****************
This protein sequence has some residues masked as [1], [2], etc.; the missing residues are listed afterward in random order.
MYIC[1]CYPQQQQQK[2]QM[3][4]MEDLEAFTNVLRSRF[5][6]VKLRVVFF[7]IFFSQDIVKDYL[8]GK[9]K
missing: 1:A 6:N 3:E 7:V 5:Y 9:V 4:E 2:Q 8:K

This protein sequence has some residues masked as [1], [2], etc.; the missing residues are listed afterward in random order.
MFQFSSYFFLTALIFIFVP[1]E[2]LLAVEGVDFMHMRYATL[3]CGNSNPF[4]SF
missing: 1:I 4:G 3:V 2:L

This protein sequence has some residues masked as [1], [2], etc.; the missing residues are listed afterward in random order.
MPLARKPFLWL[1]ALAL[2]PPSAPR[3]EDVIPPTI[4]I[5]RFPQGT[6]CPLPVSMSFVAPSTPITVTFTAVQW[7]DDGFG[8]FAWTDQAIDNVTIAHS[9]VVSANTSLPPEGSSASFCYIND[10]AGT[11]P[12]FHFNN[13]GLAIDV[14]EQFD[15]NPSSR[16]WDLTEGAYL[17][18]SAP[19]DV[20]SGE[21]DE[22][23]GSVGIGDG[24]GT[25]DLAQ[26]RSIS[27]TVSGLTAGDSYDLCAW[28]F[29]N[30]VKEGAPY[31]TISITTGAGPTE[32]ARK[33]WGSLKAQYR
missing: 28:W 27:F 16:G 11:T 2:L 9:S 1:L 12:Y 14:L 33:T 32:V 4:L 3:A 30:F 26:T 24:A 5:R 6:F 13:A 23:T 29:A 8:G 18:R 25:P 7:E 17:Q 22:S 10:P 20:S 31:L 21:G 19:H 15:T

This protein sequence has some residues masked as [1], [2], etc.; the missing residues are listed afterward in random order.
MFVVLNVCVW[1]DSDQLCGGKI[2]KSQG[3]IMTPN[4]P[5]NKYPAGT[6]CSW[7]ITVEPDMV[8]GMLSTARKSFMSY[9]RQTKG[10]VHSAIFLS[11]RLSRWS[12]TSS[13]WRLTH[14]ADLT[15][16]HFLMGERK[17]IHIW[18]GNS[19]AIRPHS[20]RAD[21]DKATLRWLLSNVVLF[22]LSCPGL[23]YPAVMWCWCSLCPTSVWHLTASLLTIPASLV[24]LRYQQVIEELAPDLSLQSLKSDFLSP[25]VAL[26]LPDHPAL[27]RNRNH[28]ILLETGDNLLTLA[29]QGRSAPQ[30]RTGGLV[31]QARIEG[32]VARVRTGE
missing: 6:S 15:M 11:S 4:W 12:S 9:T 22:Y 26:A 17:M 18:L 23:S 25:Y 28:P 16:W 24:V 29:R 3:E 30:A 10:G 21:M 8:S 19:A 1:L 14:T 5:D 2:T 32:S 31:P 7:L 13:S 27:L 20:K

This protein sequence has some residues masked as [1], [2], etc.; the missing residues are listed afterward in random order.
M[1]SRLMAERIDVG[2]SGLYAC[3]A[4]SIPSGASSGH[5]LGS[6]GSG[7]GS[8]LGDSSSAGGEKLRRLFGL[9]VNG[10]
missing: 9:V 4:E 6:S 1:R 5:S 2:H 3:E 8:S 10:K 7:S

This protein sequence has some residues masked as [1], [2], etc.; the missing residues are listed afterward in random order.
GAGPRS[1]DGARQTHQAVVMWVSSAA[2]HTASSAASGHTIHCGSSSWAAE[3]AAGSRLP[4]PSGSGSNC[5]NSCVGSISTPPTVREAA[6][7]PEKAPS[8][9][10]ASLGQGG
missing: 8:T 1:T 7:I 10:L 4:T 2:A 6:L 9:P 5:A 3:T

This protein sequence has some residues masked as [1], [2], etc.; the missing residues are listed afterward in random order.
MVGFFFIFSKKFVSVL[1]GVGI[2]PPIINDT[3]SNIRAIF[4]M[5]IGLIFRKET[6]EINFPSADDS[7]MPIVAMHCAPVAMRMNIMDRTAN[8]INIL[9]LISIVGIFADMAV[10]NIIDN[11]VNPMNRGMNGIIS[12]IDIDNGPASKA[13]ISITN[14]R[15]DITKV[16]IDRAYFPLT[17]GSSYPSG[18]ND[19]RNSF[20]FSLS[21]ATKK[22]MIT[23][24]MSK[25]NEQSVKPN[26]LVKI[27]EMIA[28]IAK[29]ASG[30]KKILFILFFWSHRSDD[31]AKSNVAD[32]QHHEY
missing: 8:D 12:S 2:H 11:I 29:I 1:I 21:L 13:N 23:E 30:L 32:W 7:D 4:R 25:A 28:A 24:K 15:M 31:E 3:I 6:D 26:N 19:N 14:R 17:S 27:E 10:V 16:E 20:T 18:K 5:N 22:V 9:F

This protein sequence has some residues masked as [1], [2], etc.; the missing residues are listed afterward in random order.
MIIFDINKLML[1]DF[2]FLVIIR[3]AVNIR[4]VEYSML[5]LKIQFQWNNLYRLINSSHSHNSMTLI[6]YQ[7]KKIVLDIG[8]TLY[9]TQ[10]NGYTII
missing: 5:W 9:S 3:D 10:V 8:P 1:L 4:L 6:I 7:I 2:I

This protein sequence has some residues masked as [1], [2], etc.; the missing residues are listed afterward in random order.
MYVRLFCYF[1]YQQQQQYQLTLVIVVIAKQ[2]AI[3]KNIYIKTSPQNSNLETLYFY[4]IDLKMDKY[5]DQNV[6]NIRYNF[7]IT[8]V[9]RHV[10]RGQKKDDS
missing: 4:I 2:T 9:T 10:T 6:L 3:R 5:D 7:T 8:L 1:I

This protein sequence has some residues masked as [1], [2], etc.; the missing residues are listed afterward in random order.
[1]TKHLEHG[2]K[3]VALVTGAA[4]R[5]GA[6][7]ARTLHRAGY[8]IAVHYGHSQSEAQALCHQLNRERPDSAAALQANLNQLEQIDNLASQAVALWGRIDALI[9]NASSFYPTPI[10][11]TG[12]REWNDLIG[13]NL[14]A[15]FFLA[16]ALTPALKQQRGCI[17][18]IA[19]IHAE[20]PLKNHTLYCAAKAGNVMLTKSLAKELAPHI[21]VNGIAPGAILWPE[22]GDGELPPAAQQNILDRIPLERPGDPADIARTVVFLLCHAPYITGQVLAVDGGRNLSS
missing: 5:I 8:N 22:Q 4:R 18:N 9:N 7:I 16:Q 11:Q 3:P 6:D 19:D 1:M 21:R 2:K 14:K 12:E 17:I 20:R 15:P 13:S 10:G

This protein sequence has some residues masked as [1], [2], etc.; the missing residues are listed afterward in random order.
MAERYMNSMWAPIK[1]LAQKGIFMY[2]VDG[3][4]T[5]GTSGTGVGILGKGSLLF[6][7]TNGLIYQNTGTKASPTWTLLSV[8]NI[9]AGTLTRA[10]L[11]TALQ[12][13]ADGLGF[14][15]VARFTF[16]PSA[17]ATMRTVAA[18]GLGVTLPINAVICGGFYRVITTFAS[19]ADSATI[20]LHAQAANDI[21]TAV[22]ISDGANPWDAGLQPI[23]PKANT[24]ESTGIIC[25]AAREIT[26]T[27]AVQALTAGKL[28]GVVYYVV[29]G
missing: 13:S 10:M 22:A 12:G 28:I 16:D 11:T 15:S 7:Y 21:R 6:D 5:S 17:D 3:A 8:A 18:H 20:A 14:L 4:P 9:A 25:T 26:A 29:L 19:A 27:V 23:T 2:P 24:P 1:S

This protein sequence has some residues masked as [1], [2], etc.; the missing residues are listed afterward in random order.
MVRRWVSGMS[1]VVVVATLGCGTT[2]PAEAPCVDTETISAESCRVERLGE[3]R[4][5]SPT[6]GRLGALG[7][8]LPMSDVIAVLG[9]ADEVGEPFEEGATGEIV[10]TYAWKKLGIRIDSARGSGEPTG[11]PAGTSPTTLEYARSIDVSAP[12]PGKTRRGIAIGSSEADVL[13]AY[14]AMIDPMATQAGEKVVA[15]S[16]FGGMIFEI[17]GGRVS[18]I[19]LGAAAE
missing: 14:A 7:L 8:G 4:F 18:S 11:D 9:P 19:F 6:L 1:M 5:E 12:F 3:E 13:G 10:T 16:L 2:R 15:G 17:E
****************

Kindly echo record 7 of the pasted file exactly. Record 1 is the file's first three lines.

This protein sequence has some residues masked as [1], [2], etc.; the missing residues are listed afterward in random order.
MVGFFFIFSKKFVSVL[1]GVGI[2]PPIINDT[3]SNIRAIF[4]M[5]IGLIFRKET[6]EINFPSADDS[7]MPIVAMHCAPVAMRMNIMDRTAN[8]INIL[9]LISIVGIFADMAV[10]NIIDN[11]VNPMNRGMNGIIS[12]IDIDNGPASKA[13]ISITN[14]R[15]DITKV[16]IDRAYFPLT[17]GSSYPSG[18]ND[19]RNSF[20]FSLS[21]ATKK[22]MIT[23][24]MSK[25]NEQSVKPN[26]LVKI[27]EMIA[28]IAK[29]ASG[30]KKILFILFFWSHRSDD[31]AKSNVAD[32]QHHEY
missing: 8:D 12:S 2:H 11:I 29:I 1:I 21:L 13:N 23:E 30:L 32:W 7:D 4:R 25:A 28:A 24:K 15:M 31:E 3:I 6:D 26:N 19:N 14:R 17:S 27:E 10:V 16:E 20:T 18:K 5:N 22:V 9:F